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Foreign debts not good for economy, says BudgiT CEO

By Amaka Ifeakandu

Lagos

The Chief Executive Officer of BudgiT, Seun Onigbinde, has urged states to stop acquiring more foreign debts, saying that the burden of paying back in foreign currency will impact on their revenues.
Onigbinde also called for a review of the constitution to allow for transparency on the parts of state governments to make public the details of their budget and the implementation.
Speaking in Lagos at the maiden edition of the ‘Meet The Executive’ organised by the Finance Correspondents Association of Nigeria (FICAN) in Lagos, he said this will enable citizens to hold the government accountable in everything they do.
BudgiT had recently challenged some state governments for not making available their budget for 2017, stressing that the state governments are not bound by law to make public their spending books. “There is no law that says the state government has to give out its budget. So, what we need is continuous advocacy. At the next constitutional review, we should put forward the issue of transparency, and why state governments should publish their budgets. We need to build up a moral issue around it,” he stated.
On foreign debts of states, he said states do not have the luxury of earning foreign exchange to pay off their foreign borrowings and they remain at the mercy of the exchange rate variations. Citing the Lagos- Badagry expressway project as an example Onigbinde said: “When you assume something was packaged by private people and World Bank was involved, you would assume that standard ethics would have followed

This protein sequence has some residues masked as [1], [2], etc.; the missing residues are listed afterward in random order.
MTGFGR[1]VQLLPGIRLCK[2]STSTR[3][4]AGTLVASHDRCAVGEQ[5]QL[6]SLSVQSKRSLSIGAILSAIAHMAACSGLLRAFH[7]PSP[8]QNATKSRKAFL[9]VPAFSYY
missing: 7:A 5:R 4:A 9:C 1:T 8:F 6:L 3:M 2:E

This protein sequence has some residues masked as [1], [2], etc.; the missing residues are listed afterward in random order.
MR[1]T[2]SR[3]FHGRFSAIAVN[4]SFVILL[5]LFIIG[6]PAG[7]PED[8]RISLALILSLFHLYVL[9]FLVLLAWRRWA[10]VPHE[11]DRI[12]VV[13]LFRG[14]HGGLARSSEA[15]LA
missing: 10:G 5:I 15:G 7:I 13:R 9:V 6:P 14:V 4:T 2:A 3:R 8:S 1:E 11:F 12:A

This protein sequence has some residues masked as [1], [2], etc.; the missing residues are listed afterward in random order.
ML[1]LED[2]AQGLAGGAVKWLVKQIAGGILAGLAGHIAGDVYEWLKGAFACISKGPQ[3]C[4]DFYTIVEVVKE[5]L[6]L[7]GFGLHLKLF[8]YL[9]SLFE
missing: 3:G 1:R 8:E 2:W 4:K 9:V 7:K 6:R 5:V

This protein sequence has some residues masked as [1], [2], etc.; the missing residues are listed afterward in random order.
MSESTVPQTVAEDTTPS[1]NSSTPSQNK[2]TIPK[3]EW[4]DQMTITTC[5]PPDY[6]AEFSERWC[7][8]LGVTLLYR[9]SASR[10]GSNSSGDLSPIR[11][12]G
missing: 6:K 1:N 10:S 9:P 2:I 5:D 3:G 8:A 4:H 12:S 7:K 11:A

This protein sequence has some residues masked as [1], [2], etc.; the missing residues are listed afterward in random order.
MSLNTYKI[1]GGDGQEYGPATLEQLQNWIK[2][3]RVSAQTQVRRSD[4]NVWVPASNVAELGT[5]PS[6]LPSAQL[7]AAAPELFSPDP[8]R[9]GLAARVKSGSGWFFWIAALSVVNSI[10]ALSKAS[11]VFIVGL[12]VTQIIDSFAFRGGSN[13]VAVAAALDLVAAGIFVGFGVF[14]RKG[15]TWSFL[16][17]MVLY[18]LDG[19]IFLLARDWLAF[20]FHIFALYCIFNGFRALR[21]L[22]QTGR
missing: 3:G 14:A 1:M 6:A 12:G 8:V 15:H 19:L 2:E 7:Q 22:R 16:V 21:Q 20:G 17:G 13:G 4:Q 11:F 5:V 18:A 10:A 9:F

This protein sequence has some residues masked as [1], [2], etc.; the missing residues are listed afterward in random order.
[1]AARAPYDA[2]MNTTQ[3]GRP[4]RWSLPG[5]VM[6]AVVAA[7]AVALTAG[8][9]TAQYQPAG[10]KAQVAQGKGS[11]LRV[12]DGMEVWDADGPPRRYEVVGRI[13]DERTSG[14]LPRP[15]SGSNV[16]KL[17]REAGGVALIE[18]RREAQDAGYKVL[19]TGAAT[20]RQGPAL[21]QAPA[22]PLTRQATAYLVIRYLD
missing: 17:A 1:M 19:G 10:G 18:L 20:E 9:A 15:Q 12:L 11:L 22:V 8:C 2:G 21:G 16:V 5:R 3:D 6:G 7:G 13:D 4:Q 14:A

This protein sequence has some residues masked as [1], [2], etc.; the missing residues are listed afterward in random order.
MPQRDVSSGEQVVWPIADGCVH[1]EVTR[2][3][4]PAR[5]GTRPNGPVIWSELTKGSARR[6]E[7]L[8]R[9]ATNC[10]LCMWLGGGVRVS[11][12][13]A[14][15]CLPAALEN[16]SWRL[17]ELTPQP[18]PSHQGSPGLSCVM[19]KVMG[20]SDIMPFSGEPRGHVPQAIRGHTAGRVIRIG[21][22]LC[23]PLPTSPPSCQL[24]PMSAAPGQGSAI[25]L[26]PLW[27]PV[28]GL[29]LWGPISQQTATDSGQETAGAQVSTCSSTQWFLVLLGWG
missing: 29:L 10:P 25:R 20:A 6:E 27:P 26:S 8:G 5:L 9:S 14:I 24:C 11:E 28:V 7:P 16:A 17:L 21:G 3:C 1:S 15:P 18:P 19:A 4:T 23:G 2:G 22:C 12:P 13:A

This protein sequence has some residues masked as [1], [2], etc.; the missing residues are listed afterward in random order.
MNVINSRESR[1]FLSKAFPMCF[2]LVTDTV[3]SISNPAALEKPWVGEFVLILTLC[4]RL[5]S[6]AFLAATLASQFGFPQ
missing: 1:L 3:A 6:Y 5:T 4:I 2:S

He said government needs to diversify its revenue base, and to enable it achieve its developmental objectives. “Many people are looking at this budget to see if there will be actual tangible achievement in it. The budget has to be quickly passed because we have a short period of governance next year. We have a lot of time for politicking. But before the politicking, let’s have the budget quickly passed and implemented,” he said.
He explained that most of the assumptions for the revenue in the budget is bloated and said there is need to build and develop new strategies to attract more revenues. How are they going to build other streams of income opportunities. There are huge assumptions on revenue. How are going to expand revenues from taxes. How are we going to raise Value Added Tax (VAT). Projections today shows that oil prices will continue to rise,” he said.
He also said that all hands must be on the deck when it comes to budget discussion, adding that how public finances are spent should concern everyone, and urged Nigerians to intelligent input into such expenditures.

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